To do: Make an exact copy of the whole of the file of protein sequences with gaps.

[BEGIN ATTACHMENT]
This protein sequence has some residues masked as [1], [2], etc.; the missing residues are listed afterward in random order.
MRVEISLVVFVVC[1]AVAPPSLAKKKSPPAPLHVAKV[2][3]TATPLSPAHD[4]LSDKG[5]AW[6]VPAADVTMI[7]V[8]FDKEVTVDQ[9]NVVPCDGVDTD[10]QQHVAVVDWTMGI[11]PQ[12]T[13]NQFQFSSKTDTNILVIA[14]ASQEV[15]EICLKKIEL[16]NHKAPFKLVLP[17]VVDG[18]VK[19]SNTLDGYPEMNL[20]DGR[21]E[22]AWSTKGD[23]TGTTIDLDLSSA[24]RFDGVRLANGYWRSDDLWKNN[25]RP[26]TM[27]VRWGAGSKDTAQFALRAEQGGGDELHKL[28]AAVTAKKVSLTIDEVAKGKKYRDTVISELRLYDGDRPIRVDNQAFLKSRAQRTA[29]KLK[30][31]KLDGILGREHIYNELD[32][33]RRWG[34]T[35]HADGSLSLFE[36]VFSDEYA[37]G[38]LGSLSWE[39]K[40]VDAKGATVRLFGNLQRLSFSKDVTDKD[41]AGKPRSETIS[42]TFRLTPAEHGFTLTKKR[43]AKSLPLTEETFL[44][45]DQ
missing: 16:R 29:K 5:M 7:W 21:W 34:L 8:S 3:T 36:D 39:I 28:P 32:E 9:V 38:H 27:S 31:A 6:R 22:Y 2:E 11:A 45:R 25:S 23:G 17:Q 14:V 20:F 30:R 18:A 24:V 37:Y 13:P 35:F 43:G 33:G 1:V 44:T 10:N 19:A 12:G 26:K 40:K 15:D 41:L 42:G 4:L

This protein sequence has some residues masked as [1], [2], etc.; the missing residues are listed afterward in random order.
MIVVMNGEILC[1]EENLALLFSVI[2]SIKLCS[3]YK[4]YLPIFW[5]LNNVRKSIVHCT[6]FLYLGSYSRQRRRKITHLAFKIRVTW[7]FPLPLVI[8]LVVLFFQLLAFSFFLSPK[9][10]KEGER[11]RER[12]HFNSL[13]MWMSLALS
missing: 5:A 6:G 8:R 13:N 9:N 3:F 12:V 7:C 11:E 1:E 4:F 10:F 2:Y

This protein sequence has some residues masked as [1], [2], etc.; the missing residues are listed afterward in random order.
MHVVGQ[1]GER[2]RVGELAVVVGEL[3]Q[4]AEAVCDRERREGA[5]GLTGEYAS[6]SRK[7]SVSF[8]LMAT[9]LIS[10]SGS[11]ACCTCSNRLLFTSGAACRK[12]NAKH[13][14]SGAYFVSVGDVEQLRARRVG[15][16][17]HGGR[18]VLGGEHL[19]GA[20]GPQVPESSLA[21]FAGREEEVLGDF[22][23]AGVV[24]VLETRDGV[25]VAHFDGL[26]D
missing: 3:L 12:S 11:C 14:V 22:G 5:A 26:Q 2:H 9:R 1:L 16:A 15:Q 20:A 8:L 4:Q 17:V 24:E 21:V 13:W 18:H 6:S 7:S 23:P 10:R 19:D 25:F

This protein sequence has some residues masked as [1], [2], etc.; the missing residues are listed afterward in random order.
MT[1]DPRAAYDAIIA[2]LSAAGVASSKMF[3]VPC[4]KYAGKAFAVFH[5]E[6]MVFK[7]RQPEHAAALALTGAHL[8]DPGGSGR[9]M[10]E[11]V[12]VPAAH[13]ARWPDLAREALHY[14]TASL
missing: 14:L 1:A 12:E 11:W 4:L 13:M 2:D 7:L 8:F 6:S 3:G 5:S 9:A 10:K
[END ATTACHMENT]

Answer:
This protein sequence has some residues masked as [1], [2], etc.; the missing residues are listed afterward in random order.
MRVEISLVVFVVC[1]AVAPPSLAKKKSPPAPLHVAKV[2][3]TATPLSPAHD[4]LSDKG[5]AW[6]VPAADVTMI[7]V[8]FDKEVTVDQ[9]NVVPCDGVDTD[10]QQHVAVVDWTMGI[11]PQ[12]T[13]NQFQFSSKTDTNILVIA[14]ASQEV[15]EICLKKIEL[16]NHKAPFKLVLP[17]VVDG[18]VK[19]SNTLDGYPEMNL[20]DGR[21]E[22]AWSTKGD[23]TGTTIDLDLSSA[24]RFDGVRLANGYWRSDDLWKNN[25]RP[26]TM[27]VRWGAGSKDTAQFALRAEQGGGDELHKL[28]AAVTAKKVSLTIDEVAKGKKYRDTVISELRLYDGDRPIRVDNQAFLKSRAQRTA[29]KLK[30][31]KLDGILGREHIYNELD[32][33]RRWG[34]T[35]HADGSLSLFE[36]VFSDEYA[37]G[38]LGSLSWE[39]K[40]VDAKGATVRLFGNLQRLSFSKDVTDKD[41]AGKPRSETIS[42]TFRLTPAEHGFTLTKKR[43]AKSLPLTEETFL[44][45]DQ
missing: 16:R 29:K 5:M 7:W 21:W 34:L 8:S 3:T 36:D 39:I 28:P 32:E 9:V 38:H 27:S 31:A 6:R 22:Y 2:E 11:A 45:R 25:S 23:G 17:Q 14:V 20:F 30:R 18:A 24:V 37:Y 13:P 35:F 43:G 33:G 1:V 44:T 10:N 19:A 12:G 26:K 40:K 15:D 41:L 42:G 4:L

This protein sequence has some residues masked as [1], [2], etc.; the missing residues are listed afterward in random order.
MIVVMNGEILC[1]EENLALLFSVI[2]SIKLCS[3]YK[4]YLPIFW[5]LNNVRKSIVHCT[6]FLYLGSYSRQRRRKITHLAFKIRVTW[7]FPLPLVI[8]LVVLFFQLLAFSFFLSPK[9][10]KEGER[11]RER[12]HFNSL[13]MWMSLALS
missing: 5:A 6:G 8:R 13:N 9:N 3:F 12:V 7:C 11:E 1:E 4:F 10:F 2:Y

This protein sequence has some residues masked as [1], [2], etc.; the missing residues are listed afterward in random order.
MHVVGQ[1]GER[2]RVGELAVVVGEL[3]Q[4]AEAVCDRERREGA[5]GLTGEYAS[6]SRK[7]SVSF[8]LMAT[9]LIS[10]SGS[11]ACCTCSNRLLFTSGAACRK[12]NAKH[13][14]SGAYFVSVGDVEQLRARRVG[15][16][17]HGGR[18]VLGGEHL[19]GA[20]GPQVPESSLA[21]FAGREEEVLGDF[22][23]AGVV[24]VLETRDGV[25]VAHFDGL[26]D
missing: 3:L 12:S 11:C 14:V 22:G 5:A 26:Q 2:H 9:R 1:L 16:A 15:Q 20:A 8:L 4:Q 17:V 24:E 21:V 13:W 18:H 6:S 7:S 23:P 10:R 19:D 25:F

This protein sequence has some residues masked as [1], [2], etc.; the missing residues are listed afterward in random order.
MT[1]DPRAAYDAIIA[2]LSAAGVASSKMF[3]VPC[4]KYAGKAFAVFH[5]E[6]MVFK[7]RQPEHAAALALTGAHL[8]DPGGSGR[9]M[10]E[11]V[12]VPAAH[13]ARWPDLAREALHY[14]TASL
missing: 14:L 1:A 12:E 11:W 4:L 13:M 2:D 7:L 8:F 6:S 3:G 5:S 9:A 10:K